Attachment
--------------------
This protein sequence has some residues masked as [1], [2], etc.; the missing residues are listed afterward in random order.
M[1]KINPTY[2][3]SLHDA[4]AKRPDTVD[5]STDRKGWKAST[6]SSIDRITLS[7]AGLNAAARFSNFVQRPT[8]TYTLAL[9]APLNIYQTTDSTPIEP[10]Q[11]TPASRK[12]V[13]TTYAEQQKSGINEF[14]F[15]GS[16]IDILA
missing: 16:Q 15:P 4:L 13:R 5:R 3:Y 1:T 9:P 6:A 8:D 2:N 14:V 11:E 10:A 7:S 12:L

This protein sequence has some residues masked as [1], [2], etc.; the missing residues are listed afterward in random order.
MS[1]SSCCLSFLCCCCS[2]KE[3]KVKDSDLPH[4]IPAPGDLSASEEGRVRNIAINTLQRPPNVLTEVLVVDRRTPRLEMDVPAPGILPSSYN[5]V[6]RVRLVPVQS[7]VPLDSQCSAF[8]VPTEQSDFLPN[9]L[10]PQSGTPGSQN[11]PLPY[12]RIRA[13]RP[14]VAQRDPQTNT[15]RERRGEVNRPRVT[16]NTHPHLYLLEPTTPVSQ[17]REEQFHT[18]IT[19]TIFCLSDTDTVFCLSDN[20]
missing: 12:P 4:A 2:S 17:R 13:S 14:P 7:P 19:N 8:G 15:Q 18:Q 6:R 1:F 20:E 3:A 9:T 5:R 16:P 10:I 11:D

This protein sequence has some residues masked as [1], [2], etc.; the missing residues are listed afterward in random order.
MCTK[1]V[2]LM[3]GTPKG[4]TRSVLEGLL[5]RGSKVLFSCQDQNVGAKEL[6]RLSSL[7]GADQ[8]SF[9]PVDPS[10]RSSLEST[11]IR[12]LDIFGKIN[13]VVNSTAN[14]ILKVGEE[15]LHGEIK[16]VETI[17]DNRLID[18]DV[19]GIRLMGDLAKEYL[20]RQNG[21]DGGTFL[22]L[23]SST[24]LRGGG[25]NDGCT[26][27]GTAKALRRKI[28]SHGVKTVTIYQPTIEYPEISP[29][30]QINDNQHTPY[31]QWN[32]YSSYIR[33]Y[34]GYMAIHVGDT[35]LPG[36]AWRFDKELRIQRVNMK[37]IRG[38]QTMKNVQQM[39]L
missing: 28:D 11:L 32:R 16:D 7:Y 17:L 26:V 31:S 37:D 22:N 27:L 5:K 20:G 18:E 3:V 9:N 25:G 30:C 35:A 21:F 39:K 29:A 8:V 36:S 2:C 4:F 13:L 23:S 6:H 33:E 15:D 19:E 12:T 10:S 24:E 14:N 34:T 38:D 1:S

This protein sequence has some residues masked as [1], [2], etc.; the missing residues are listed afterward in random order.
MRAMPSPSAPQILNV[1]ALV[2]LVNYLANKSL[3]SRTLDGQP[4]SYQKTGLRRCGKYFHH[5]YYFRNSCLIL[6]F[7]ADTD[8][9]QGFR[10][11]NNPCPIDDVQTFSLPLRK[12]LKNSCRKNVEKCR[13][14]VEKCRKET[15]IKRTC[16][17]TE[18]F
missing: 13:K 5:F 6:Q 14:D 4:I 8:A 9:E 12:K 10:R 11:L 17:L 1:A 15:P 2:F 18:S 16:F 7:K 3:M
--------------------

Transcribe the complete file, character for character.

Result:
This protein sequence has some residues masked as [1], [2], etc.; the missing residues are listed afterward in random order.
M[1]KINPTY[2][3]SLHDA[4]AKRPDTVD[5]STDRKGWKAST[6]SSIDRITLS[7]AGLNAAARFSNFVQRPT[8]TYTLAL[9]APLNIYQTTDSTPIEP[10]Q[11]TPASRK[12]V[13]TTYAEQQKSGINEF[14]F[15]GS[16]IDILA
missing: 16:Q 15:P 4:L 13:R 5:R 3:Y 1:T 9:P 6:A 8:D 2:N 14:V 11:E 10:A 7:S 12:L

This protein sequence has some residues masked as [1], [2], etc.; the missing residues are listed afterward in random order.
MS[1]SSCCLSFLCCCCS[2]KE[3]KVKDSDLPH[4]IPAPGDLSASEEGRVRNIAINTLQRPPNVLTEVLVVDRRTPRLEMDVPAPGILPSSYN[5]V[6]RVRLVPVQS[7]VPLDSQCSAF[8]VPTEQSDFLPN[9]L[10]PQSGTPGSQN[11]PLPY[12]RIRA[13]RP[14]VAQRDPQTNT[15]RERRGEVNRPRVT[16]NTHPHLYLLEPTTPVSQ[17]REEQFHT[18]IT[19]TIFCLSDTDTVFCLSDN[20]
missing: 12:P 4:A 2:S 17:R 13:S 14:P 7:P 19:N 8:G 15:Q 18:Q 6:R 1:F 20:E 3:A 9:T 5:R 16:P 10:I 11:D

This protein sequence has some residues masked as [1], [2], etc.; the missing residues are listed afterward in random order.
MCTK[1]V[2]LM[3]GTPKG[4]TRSVLEGLL[5]RGSKVLFSCQDQNVGAKEL[6]RLSSL[7]GADQ[8]SF[9]PVDPS[10]RSSLEST[11]IR[12]LDIFGKIN[13]VVNSTAN[14]ILKVGEE[15]LHGEIK[16]VETI[17]DNRLID[18]DV[19]GIRLMGDLAKEYL[20]RQNG[21]DGGTFL[22]L[23]SST[24]LRGGG[25]NDGCT[26][27]GTAKALRRKI[28]SHGVKTVTIYQPTIEYPEISP[29][30]QINDNQHTPY[31]QWN[32]YSSYIR[33]Y[34]GYMAIHVGDT[35]LPG[36]AWRFDKELRIQRVNMK[37]IRG[38]QTMKNVQQM[39]L
missing: 28:D 11:L 32:R 16:D 7:Y 17:L 26:V 31:S 37:D 22:N 27:L 5:K 20:G 18:E 3:V 9:N 25:G 30:C 35:A 21:F 39:K 29:A 8:V 36:S 2:C 4:F 13:L 23:S 6:H 33:E 15:D 19:E 12:T 10:S 24:E 14:N 34:T 38:D 1:S

This protein sequence has some residues masked as [1], [2], etc.; the missing residues are listed afterward in random order.
MRAMPSPSAPQILNV[1]ALV[2]LVNYLANKSL[3]SRTLDGQP[4]SYQKTGLRRCGKYFHH[5]YYFRNSCLIL[6]F[7]ADTD[8][9]QGFR[10][11]NNPCPIDDVQTFSLPLRK[12]LKNSCRKNVEKCR[13][14]VEKCRKET[15]IKRTC[16][17]TE[18]F
missing: 13:K 5:F 6:Q 14:D 4:I 8:A 9:E 12:K 10:R 11:L 17:L 1:A 15:P 2:F 18:S 16:F 7:K 3:M